That being said, it is not always the reality one must live with and it seems as if you are afraid your parents will not be accepting. The concerns you have with coming out to your parents is a struggle shared by many people. There is no right or wrong way to come out to anyone but there are some things you should be aware of while making this decision. Namely, that your personal safety will be assured. If you were to come out, would you be physically and mentally safe? If your parents react poorly do you have a back up plan such as making arrangements with friends or other family members who you could stay with if needed? It is not uncommon for some people choose to wait until they are in college or living away from home before they come out, yet there are others who are determined to come out regardless of the consequences. The decision to come out is an intimately personal one, so take your time and make sure you’re prepared and ready. No one can ever truly predict how someone will react in a situation but if you decided that you want to come out to your parents there are many resources available that can help them and you better understand the LGBTQ world. The Human Rights Campaign’s “Resource Guide to Coming Out” at http://www.hrc.org/documents/resourceguide_co.pdf and an article called “Coming Out to Your Parents: Questions to Think About” http://www.amplifyyourvoice.org/youthresource/comingoutquestions may be very helpful in your situation. Perhaps writing your thoughts down, like in a letter to your parents, will help you process what you want to day to them. Also, if you do receive a negative reaction from your parents you can consult http://www.wikihow.com/Deal-With-Homophobic-Parents for some advice. I sincerely hope that, if you do decide to speak with them, that it goes well and they will be nothing but supportive and encouraging of you. A parents only job is to love their child unconditionally, no matter what. Your job is to be yourself. As this is not, unfortunately, always how the real world works I can only encourage you to be prepared for any reaction.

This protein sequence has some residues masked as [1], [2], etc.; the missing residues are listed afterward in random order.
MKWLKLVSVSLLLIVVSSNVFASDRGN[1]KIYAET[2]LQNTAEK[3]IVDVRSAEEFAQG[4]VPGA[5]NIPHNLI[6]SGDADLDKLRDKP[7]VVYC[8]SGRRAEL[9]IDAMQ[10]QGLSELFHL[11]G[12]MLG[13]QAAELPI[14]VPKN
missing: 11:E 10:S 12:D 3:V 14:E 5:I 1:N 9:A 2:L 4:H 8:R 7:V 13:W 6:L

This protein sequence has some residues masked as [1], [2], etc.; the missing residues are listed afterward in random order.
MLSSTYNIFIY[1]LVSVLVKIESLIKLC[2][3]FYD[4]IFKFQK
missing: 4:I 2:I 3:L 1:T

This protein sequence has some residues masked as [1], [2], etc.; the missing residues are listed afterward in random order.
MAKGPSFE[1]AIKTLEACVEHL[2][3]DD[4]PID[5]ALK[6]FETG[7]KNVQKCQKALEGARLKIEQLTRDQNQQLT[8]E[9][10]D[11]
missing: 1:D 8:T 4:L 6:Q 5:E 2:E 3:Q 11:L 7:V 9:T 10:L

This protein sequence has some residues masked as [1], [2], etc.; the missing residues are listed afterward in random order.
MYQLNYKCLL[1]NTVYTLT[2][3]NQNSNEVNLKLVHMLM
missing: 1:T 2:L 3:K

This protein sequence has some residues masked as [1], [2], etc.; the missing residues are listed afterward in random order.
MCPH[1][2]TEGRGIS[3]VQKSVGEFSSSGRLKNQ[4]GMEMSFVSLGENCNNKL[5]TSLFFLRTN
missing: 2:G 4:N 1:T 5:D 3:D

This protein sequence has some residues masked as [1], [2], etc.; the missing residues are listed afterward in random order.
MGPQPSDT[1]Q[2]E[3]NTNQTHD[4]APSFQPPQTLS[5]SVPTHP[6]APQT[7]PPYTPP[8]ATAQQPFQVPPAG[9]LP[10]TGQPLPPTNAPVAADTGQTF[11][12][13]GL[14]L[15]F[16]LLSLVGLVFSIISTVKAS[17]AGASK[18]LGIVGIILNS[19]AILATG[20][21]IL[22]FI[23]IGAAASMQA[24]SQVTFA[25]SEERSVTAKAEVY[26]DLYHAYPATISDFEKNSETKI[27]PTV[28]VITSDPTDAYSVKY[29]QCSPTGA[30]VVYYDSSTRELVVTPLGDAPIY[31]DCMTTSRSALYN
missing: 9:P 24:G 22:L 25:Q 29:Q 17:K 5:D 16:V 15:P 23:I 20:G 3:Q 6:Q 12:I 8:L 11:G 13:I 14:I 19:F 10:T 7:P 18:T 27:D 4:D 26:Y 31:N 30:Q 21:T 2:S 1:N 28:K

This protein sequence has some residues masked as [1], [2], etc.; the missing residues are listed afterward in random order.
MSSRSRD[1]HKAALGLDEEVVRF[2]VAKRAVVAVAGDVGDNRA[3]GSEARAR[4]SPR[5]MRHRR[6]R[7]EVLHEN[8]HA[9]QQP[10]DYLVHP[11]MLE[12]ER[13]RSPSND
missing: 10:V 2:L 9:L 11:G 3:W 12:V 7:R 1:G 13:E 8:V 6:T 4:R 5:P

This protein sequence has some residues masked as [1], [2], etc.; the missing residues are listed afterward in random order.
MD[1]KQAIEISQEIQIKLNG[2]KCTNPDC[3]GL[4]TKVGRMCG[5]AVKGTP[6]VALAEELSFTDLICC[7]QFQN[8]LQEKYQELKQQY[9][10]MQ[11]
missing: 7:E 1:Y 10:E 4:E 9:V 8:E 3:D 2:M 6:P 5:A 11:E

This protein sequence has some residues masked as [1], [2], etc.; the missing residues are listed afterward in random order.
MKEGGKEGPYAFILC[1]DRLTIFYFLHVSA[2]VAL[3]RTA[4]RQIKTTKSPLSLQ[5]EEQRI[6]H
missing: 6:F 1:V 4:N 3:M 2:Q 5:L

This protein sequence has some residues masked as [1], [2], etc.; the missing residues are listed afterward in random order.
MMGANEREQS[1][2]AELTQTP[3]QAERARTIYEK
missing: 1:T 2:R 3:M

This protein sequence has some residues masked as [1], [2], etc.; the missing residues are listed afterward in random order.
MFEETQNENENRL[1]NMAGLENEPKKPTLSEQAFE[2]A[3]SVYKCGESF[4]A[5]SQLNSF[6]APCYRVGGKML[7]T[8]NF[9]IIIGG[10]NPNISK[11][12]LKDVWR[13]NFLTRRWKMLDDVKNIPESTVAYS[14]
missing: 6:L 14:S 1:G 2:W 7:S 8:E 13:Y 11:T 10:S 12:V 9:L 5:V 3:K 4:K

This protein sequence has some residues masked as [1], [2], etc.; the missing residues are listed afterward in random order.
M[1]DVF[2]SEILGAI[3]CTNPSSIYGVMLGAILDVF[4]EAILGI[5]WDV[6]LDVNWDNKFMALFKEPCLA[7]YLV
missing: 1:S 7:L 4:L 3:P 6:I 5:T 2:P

There is an organization that may be beneficial for your parents called PFLAG (Parents, Families and Friends of Lesbians and Gays). It’s an organization made up mostly of parents which supports LGBTQ people. They also work to help parents and others to become more supportive and accepting of their loved one’s sexual orientation and/or gender identity. There is an abundance of information location at their website at http://www.pflag.org that may also be useful for you and your parents.
I encourage you to also check out this brochure from advocates for youth, “I may be bisexual, now what?” http://www.advocatesforyouth.org/index.php?option=com_content&task=view&id=724&Itemid=177. It may help you understand your sexuality better and answer some questions you may have. It would probably also be helpful for you to reach out to peers in similar situations, which you can find at TrevorSpace, a secure social network for LGBTQ youth ages 13-24. I told you that you are not alone but this site can help prove that to you!
You can also contact us at TrevorChat (http://www.thetrevorproject.org/chat) and, as always, if you ever feel like you need to speak with someone please do not hesitate in calling the Trevor help line at 1-866-488-7386. We are always here for you if you need us.